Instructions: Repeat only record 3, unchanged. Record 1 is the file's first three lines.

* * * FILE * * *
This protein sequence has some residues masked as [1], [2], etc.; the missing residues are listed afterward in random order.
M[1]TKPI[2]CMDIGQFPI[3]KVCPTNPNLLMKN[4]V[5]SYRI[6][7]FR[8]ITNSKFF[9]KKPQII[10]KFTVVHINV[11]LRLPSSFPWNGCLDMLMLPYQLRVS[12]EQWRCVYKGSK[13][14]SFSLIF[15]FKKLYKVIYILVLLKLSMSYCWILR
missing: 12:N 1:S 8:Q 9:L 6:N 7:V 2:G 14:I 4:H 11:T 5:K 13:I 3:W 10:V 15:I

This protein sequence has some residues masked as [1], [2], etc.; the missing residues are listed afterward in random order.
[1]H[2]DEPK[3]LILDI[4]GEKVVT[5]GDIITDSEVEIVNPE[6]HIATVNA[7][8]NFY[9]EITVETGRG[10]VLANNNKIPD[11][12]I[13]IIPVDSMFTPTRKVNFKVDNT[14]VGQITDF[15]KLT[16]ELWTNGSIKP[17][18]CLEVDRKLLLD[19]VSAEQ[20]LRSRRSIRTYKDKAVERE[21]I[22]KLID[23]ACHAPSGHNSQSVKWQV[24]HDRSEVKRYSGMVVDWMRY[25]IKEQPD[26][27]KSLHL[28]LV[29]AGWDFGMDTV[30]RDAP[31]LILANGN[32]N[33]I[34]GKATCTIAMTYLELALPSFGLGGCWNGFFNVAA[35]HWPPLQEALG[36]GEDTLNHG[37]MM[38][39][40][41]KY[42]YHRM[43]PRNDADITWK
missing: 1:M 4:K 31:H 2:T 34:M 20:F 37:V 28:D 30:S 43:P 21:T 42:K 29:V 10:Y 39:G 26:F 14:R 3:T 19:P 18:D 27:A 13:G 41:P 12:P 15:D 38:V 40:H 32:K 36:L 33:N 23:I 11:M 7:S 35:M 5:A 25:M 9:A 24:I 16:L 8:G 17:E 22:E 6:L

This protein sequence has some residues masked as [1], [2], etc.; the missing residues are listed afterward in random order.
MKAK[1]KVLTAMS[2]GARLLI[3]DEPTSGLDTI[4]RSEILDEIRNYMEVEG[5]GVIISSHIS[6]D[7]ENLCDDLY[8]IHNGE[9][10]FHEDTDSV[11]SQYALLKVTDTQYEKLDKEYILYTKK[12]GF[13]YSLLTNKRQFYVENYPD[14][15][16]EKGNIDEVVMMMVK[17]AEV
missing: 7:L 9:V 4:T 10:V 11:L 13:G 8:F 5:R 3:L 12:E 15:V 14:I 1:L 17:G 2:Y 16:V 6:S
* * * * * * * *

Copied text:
This protein sequence has some residues masked as [1], [2], etc.; the missing residues are listed afterward in random order.
MKAK[1]KVLTAMS[2]GARLLI[3]DEPTSGLDTI[4]RSEILDEIRNYMEVEG[5]GVIISSHIS[6]D[7]ENLCDDLY[8]IHNGE[9][10]FHEDTDSV[11]SQYALLKVTDTQYEKLDKEYILYTKK[12]GF[13]YSLLTNKRQFYVENYPD[14][15][16]EKGNIDEVVMMMVK[17]AEV
missing: 7:L 9:V 4:T 10:V 11:L 13:G 8:F 5:R 3:L 12:E 15:V 14:I 1:L 17:G 2:Y 16:V 6:S